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Family Honor    by Robert B. Parker order for
Family Honor
by Robert B. Parker
Order:  USA  Can
Berkley, 2000 (1999)
Hardcover, Paperback, Audio, CD

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* *   Reviewed by Hilary Williamson

Spenser is back ... sort of. His stories have seemed to be running out of steam of late, though still enjoyed by loyal fans. Robert Parker has taken an interesting approach by repackaging his ageing hero as a young and attractive heroine. But, look closely and you'll see that Sunny Randall is Spenser reincarnate. Though she has more difficulty figuring out where to stash her gun and tends to rely on it more than on physical force, she sees life just as clearly as Spenser and shares his values.

Sunny has the same attitudes and ethics, works out at the gym, associates with shady characters, has a minority sidekick and loves her dog more than anything except perhaps the love of her life, Richie, with whom she has a complex and arms length relationship. And when she speaks, out come Spenser's very own words. It's quite remarkable. The first story in the Sunny series even borrows from an early Spenser tale, with our heroine rescuing and mentoring a young person from a highly dysfunctional family.

But, hey it's a great formula and it works just as well the second time around. It's hard not to like someone with a name like Sunny and a disposition to match. But I must say that I miss Hawk. His replacement is a gay man called Spike, who happens to have taken on Spenser's love of cooking in this version - Sunny can't cook of course, that would be too traditional and for some reason the women that Parker admires most (Susan for example) are not cooks.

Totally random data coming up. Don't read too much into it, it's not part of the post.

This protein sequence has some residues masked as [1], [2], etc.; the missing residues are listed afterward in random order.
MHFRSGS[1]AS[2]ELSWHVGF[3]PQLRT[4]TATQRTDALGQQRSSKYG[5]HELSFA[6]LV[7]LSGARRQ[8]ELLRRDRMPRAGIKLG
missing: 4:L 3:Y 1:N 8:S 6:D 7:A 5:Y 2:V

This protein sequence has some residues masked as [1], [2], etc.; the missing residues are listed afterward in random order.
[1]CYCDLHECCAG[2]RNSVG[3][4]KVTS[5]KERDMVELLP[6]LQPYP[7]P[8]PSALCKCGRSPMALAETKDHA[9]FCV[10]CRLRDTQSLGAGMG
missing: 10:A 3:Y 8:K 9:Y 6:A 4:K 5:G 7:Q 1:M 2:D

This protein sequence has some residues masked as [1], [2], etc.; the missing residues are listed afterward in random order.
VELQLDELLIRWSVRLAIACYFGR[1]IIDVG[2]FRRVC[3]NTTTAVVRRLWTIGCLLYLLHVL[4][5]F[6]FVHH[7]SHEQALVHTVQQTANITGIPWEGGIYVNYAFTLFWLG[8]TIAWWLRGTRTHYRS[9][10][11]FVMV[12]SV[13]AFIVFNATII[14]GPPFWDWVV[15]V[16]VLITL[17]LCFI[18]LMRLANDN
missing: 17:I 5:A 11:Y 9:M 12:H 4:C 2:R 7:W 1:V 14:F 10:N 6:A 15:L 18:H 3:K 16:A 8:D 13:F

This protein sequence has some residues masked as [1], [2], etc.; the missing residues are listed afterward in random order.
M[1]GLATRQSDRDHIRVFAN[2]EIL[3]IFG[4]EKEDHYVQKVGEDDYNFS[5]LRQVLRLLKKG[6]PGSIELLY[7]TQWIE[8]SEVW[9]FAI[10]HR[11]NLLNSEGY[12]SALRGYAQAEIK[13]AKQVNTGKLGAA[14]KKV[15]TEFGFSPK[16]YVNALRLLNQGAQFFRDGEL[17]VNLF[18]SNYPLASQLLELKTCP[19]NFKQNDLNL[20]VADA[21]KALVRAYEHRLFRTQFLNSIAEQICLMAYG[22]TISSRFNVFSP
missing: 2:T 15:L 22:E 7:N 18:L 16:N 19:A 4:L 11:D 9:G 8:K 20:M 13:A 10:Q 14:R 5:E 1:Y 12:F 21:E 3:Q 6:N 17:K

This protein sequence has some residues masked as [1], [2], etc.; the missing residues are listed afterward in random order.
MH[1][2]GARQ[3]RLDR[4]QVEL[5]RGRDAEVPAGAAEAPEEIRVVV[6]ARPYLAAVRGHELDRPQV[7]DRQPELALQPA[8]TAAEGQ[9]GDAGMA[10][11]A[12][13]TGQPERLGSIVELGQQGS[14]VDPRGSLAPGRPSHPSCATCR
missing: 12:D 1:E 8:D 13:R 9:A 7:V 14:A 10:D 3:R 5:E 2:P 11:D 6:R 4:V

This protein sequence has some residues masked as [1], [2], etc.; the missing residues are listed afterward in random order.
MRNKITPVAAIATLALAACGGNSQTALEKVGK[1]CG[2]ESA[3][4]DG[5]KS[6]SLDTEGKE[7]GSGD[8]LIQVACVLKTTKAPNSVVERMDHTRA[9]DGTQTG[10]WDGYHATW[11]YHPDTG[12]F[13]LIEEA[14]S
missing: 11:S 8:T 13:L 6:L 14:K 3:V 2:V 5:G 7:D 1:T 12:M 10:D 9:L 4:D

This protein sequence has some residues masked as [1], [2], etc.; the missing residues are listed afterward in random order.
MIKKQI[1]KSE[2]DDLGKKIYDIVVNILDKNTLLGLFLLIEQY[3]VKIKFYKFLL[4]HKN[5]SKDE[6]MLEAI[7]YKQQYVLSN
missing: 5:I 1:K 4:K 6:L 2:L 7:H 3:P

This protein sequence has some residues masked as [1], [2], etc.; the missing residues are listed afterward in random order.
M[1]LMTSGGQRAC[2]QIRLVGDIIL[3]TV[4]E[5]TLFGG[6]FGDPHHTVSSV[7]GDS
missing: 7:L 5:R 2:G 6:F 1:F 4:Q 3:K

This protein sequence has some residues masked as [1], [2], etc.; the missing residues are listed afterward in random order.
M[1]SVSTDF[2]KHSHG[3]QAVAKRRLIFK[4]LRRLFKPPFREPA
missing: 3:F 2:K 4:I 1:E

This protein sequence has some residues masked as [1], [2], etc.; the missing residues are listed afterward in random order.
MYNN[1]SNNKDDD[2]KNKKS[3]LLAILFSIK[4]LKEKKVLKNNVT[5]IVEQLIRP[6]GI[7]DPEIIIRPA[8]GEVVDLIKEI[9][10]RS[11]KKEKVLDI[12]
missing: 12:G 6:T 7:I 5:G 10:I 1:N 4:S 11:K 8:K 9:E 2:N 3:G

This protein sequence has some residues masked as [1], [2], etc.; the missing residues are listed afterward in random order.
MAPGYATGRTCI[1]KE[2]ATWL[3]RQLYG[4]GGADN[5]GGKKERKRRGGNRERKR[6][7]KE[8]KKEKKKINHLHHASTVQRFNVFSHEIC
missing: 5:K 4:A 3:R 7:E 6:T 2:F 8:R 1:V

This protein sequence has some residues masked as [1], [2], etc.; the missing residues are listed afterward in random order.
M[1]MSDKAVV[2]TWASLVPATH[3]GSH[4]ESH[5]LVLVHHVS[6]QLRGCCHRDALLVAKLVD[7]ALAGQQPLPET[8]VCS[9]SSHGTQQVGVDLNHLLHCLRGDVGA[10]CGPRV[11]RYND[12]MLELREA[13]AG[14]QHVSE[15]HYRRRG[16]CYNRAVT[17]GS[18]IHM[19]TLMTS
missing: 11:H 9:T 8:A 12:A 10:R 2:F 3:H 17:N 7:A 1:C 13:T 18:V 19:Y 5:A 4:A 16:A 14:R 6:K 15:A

Speaking of Susan, Sunny's equivalent is her ex-husband Richie, divorced because he was too possessive (they also have some Romeo and Juliet type difficulties as her family are cops and his are robbers). Richie seems to be the strong silent type so far but I'm sure he'll develop into someone more interesting in the following books. And just as Spenser's love of cooking transmuted into Spike's, Susan's counseling skills have been taken over by Sunny's friend Julie.

So if you've found that Spenser is slowing down a bit lately, just switch over to Sunny. It's the same formula and still set in Boston; the author has simply played musical chairs with genders and talents. And in reinventing his protagonist, Parker has also rejuvenated the series. Family Honor provides just as much reading pleasure as the early Spenser stories.

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